Moments ago, there were six listings on Zillow for San Diego homes selling for $16 million and up. The top price was $30 million. But those gorgeous, frightfully expensive homes pale in comparison to the $150 million asking price for a palatial Bel Air beachfront home about 140 miles north of us.
The luxury home builder trying to sell that palace has recently filed a real estate lawsuit against Zillow after the home-sale marketing company’s active listing of the home was hacked and tampered with. The hackers “corrupted the listing price dramatically,” the seller said in the lawsuit, making it much harder to get anything close to the $150 million asking price.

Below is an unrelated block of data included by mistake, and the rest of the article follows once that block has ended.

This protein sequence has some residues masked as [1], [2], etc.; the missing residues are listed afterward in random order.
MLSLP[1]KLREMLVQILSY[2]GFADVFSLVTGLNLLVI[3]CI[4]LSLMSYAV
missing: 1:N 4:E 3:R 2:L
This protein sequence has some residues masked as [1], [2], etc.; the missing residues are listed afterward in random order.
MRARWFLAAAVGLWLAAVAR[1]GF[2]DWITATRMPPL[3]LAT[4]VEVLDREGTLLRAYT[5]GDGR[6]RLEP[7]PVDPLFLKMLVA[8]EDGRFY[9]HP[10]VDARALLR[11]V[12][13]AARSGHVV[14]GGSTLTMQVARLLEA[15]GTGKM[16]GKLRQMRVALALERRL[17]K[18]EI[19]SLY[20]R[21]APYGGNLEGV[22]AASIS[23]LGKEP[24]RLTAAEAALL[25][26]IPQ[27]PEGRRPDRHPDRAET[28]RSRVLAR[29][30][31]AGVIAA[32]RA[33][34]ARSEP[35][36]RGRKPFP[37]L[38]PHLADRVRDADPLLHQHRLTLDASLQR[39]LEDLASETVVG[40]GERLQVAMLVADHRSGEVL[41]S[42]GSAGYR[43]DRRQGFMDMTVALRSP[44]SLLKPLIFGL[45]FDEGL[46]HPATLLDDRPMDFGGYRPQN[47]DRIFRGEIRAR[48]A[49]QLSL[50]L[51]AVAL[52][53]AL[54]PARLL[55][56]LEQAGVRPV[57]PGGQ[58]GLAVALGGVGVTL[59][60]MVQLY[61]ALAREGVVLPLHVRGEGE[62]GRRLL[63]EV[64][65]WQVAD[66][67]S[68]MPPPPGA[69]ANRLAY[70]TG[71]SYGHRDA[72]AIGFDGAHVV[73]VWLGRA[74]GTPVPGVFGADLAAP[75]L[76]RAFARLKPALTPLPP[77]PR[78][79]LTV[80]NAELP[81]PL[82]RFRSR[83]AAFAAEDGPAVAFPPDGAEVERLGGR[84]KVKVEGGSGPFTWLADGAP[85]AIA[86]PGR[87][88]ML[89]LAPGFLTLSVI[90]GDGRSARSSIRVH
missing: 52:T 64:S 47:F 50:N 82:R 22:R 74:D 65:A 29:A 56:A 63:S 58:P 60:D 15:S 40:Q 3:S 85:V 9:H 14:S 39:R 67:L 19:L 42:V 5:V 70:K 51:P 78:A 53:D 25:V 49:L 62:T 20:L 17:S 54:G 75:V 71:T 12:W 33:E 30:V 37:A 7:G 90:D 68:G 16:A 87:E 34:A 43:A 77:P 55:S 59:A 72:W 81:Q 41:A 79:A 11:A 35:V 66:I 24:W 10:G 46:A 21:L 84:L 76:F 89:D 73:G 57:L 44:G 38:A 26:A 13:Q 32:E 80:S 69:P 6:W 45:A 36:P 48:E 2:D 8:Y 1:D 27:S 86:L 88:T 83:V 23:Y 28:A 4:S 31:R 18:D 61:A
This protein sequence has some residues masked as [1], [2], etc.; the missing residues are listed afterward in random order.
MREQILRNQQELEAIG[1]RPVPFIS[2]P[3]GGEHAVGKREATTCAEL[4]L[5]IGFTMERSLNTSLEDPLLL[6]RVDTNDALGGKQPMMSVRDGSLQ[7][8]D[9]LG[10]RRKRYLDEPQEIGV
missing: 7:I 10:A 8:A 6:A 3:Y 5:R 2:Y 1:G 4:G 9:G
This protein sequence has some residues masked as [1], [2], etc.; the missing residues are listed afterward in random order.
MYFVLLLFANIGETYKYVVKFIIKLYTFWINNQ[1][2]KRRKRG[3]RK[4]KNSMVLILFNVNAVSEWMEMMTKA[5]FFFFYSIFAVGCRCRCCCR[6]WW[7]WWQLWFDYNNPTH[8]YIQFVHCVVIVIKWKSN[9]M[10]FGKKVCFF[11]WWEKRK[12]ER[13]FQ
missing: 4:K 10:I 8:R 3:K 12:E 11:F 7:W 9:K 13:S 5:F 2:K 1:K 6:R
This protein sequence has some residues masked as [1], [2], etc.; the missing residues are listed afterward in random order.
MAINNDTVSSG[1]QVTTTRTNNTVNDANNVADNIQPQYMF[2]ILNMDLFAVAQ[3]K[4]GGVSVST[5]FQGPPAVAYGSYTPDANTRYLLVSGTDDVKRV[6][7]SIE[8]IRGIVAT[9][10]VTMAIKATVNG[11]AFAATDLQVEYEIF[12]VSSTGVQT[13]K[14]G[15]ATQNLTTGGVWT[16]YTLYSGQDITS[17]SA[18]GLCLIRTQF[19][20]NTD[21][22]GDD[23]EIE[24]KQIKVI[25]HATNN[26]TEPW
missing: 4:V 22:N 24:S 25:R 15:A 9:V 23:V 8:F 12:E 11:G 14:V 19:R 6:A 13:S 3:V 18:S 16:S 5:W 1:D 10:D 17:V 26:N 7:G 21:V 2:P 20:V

The seller seeks $60 million in damages from Zillow.
The specs on the home are as spectacular as its view of the Pacific Ocean: 38,000 square feet inside and another 17,000 square feet of entertainment decks. The home comes with 12 bedrooms and 21 baths, three kitchens, five bars, a four-lane bowling alley and an 85-foot infinity pool, among other amenities.
The hackers apparently got through Zillow’s security measures and claimed to own the mansion – and then began listing false sales of the property, all of which were significantly below the asking price.
The hackers said the home was sold for $110 million, then days later said it had been sold for $90 million and then the next day said it had been sold for $94.3 million. They also invited people to attend an open house, though no such event was scheduled for the luxury abode.
The lawsuit alleges negligence by Zillow, saying that the real estate company’s security measures were unable to “prevent Internet trolls, criminals” from “logging into their system to post the false information.”
If you need to protect your interests in a purchase or sale, contact a San Diego attorney experienced in real estate litigation.